So much has happened in Saudi Arabia in just the last three days. Here’s a recap and the latest…
First, there are geo-political tensions heating up right now between Iran, Israel, Saudi Arabia and all the major nations of the war in massive war simulations:
Air-forces from nine countries with about 50 planes are now starting to drill in the most southern region of the country utilizing Uvda Air Base in Israel. Teams from India, the United States, Greece, Poland, France, Italy and Germany with be flying over 300 sorties simulating ‘real war’.
Meanwhile, across the sand dunes this evening, a far more interesting story is developing, and could shed light on the end game for Blue Flag 2017. Yesterday we reported that the Saudis intercepted a ballistic missile over the nation’s capital of Riyadh. Now the Saudis call the missile attack “blatant act of aggression” by Iran and “could be considered act of war”.
The smell of war is in the air and simultaneously Israel and other countries are drilling for ‘real war’. As, what we’ve seen before – drills sometime go live.
In addition to the geo-political tensions, the financial tensions have begun. The Saudis have begun freezing assets of those arrested in the crackdown over the weekend (see below for details):
Two days after the most stunning purge in recent Saudi history, the so-called “anti-corruption probe” – which was really a countercoup – that led to the arrest of dozens of Saudi Arabian royals, ministers and businessmen allowing Mohammed to further cement control over the Kingdom, appeared to be widening on Monday when, as Reuters reports, Saudi banks begun freezing the accounts of those arrested. The Saudi central bank ordered commercial banks to freeze the accounts of people under investigation in the probe, the Reuters sources said, adding that the number of accounts affected could run into the hundreds, although the names of those affected have yet to emerge.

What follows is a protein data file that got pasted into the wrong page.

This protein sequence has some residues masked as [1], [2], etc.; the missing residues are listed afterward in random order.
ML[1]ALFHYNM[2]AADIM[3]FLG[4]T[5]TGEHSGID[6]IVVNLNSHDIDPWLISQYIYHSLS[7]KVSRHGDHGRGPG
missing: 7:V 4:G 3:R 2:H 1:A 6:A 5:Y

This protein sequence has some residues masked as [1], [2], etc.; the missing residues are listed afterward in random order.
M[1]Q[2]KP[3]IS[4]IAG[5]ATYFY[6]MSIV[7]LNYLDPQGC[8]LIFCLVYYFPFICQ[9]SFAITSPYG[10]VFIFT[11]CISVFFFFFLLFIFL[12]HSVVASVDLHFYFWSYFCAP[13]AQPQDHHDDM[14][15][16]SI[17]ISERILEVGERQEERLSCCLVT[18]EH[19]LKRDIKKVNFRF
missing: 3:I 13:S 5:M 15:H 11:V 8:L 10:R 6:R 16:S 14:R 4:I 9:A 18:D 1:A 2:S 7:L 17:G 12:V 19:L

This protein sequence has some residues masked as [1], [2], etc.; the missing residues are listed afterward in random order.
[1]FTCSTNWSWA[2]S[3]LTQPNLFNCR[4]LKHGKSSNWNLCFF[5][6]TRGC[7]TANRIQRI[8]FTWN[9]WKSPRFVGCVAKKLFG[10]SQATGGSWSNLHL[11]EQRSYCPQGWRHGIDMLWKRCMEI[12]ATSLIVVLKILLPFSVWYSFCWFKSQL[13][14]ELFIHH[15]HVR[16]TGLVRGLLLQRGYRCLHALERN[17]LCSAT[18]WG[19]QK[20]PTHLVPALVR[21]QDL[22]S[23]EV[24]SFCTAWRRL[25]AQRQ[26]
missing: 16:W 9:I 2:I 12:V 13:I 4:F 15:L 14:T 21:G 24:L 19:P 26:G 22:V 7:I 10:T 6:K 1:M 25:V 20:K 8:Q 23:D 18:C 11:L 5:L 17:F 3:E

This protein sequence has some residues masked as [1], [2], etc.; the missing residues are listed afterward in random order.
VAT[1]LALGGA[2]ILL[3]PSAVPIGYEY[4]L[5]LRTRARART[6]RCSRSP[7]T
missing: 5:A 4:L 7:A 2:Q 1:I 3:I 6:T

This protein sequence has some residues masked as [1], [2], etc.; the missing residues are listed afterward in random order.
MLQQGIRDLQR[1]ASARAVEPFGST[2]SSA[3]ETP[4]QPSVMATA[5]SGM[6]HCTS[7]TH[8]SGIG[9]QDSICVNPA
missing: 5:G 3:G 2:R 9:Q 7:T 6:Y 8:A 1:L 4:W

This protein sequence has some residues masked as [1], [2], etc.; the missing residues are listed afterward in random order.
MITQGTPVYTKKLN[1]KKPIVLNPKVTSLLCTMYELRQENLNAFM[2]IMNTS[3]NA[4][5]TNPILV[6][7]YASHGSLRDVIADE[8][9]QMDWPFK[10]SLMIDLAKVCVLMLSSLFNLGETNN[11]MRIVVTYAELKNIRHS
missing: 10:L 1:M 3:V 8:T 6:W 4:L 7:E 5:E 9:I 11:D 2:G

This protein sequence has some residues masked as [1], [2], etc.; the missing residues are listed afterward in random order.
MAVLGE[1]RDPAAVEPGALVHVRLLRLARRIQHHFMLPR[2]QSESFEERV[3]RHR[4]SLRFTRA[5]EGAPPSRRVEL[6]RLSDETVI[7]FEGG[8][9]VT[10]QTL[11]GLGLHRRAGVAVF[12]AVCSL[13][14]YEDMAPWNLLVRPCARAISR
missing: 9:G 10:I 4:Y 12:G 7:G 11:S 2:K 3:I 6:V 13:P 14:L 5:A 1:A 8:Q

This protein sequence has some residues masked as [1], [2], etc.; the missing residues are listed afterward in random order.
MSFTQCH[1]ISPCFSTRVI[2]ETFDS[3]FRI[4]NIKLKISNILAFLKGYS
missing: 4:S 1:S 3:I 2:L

“The freezing of accounts has already happened,” said another source. “The freezing is a precautionary measure that will end as soon as the suspects are either charged or pronounced innocent.” Considering that prince Alwaleed alone has over $19 billion in assets, including nearly a billion dollars in jewelry, plans, yachts, furniture and cash…
Meanwhile, to prevent royals from quietly fleeing the country, a no-fly list has been drawn up and security forces in some Saudi airports were barring owners of private jets from taking off without a permit, pan-Arab daily Al-Asharq Al-Awsat reported.
And as the crackdown extended, so did the confusion, and many analysts were puzzled by the targeting of technocrats like ousted Economy Minister Adel Faqieh and prominent businessmen on whom the kingdom is counting to boost the private sector and wean the economy off oil.
“It seems to run so counter to the long-term goal of foreign investment and more domestic investment and a strengthened private sector,” said Greg Gause, a Gulf expert at Texas A&M University. “If your goal really is anti-corruption, then you bring some cases. You don’t just arrest a bunch of really high-ranking people and emphasize that the rule of law is not really what guides your actions. It just runs so counter to what he seems to have staked quite a lot of his whole plan to.”
Robert Jordan, former U.S. Ambassador to Saudi Arabia, says on Bloomberg TV, said that the Saudi Crown Prince’s anti-corruption drive, which included detaining Prince Alwaleed bin Talal, was “almost the equivalent of arresting Bill Gates.”
“The Saudis have come to a fork in the road and they have taken it,” he said adding that “this is about the most breathtaking revelation I think we could possibly have imagined.“
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